There is currently no evidence that coronavirus, now known as COVID-19, can be passed to a baby while in the womb, according to a small study of pregnant women in Wuhan, China.
As part of the study published on Wednesday in The Lancet, researchers examined the medical records of nine pregnant women with a confirmed diagnosis of COVID-19 pneumonia, who were admitted to Zhongnan Hospital of Wuhan University, Wuhan, China, between Jan 20 to Jan 31, 2020.
All women were in their third trimester and all underwent a caesarean section. Researchers also tested samples of amniotic fluid and cord blood and collected swabs from the newborn babies. Breast milk samples were also taken from six of nine of the mothers.
In the study, evidence of intrauterine vertical transmission was assessed by testing for the virus in amniotic fluid, cord blood, neonatal throat swab, and breastmilk samples from six pregnancies. All samples were negative— The Lancet (@TheLancet) February 12, 2020
While the symptoms of pregnant women with COVID-19 pneumonia were diverse, with the main being fever and cough, the researchers found no evidence for vertical transmission of the virus in late pregnancy. Vertical transmission, also known as perinatal transmission, refers to the passage of a disease-causing agent from mum to baby during the period immediately before and after birth. Transmission may occur across the placenta, in breast milk, or through direct contact during or after birth.
And while there were two reported cases of "fetal distress", all nine pregnancies resulted in live births.
In the study, there were 2 cases of fetal distress, but all 9 pregnancies resulted in livebirths. Symptoms from #COVID19 infection in pregnant women were similar to those reported in non-pregnant adults & no women in the study developed severe pneumonia or died pic.twitter.com/d1zLlJqyiw— The Lancet (@TheLancet) February 12, 2020
The researchers note that the findings are similar to those observed with severe acute respiratory syndrome (SARS)."Previous studies have already shown no evidence of perinatal SARS infection among infants born to mothers who developed SARS infection during pregnancy," they write.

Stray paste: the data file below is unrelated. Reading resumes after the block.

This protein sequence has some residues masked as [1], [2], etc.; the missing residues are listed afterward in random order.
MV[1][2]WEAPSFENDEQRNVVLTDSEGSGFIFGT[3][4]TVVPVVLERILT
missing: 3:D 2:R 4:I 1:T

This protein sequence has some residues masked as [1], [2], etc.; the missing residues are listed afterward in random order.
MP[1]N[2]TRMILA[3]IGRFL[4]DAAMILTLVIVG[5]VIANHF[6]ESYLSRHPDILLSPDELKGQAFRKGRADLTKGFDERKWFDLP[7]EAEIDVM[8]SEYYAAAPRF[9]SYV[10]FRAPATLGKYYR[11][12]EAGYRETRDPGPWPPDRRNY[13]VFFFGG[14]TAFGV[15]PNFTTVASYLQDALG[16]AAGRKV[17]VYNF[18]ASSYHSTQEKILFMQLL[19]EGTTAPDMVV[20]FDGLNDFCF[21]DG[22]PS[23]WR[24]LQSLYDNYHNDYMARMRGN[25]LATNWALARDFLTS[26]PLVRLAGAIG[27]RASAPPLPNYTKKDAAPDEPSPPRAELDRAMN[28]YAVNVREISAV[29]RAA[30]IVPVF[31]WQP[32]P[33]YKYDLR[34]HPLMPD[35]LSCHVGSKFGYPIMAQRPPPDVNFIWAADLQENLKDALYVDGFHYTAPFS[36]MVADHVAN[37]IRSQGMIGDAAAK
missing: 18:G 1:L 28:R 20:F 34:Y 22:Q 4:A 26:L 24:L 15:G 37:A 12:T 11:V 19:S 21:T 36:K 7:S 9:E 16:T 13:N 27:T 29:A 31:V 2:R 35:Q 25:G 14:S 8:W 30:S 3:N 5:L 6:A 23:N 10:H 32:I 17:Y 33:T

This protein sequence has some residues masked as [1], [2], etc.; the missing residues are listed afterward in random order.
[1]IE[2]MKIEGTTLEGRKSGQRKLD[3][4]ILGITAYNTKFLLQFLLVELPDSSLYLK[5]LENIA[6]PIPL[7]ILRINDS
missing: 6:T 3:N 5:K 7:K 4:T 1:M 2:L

Study co-author, Professor Huixia Yang said that while existing studies into the effects of COVID-19 apply to the general population, there is limited information about the virus in pregnant women. "This is important to study because pregnant women can be particularly susceptible to respiratory pathogens and severe pneumonia, because they are immunocompromised and because of pregnancy-related physiological changes which could leave them at higher risk of poor outcomes."
But while he noted that in their study no patients developed severe pneumonia or died of their infection, "we need to continue to study the virus to understand the effects in a larger group of pregnant women."
Professor Yang and his colleagues also caution that a number of questions remain unanswered, including the effect of COVID-19 infection on the fetus in the first or second trimester. In addition, whether vaginal delivery increases the risk of mother-to-child transmission, and whether uterine contraction could increase the possibility of the virus ascending also needs to be further investigated. Further research also needs to determine whether the virus could damage the placenta.
An accompanying commentary in The Lancet written by Jie Qiao, (who was not involved in the study), notes that while the number of women studied was only small, "under such emergent circumstances" the findings are valuable for preventive and clinical practice in China and around the world.
But while there is, as yet, no reliable evidence to support the possibility of mother-to-baby transmission, Dr Qiao highlights that thus far, two babies have been diagnosed with coronavirus. One infant was diagnosed 17 days after birth after close contact with two confirmed cases. The second was diagnosed 36 hours after birth. In this case, missing details have meant doctors cannot conclude whether or not intrauterine COVID-19 infection occurred.
According to Dr Qiao, as pregnant women are more susceptible to COVID-19 infection than the general population, especially if they have chronic diseases or maternal complication, expectant mothers and newborn babies should be considered key "at-risk populations" when it comes to strategies focusing on prevention and management of coronavirus.
Current medical advice from National Health Commission of China notes that babies of pregnant women with suspected or confirmed COVID-19 infection should be isolated for at least 14 days after birth and should not be breastfed.
It comes as health authorities in Hubei announced an additional 242 deaths and 14,840 cases of the virus, as of Thursday morning, the largest single-day rise since the epidemic began and almost 10 times the number of cases confirmed the previous day. Currently, there are 15 confirmed cases in Australia. Six of the earlier cases have recovered while the others remain in a stable condition.
Around the world, there have been around 60,390 confirmed cases of coronavirus and 1,370 reported deaths. The fatality rate is currently 2.3 per cent.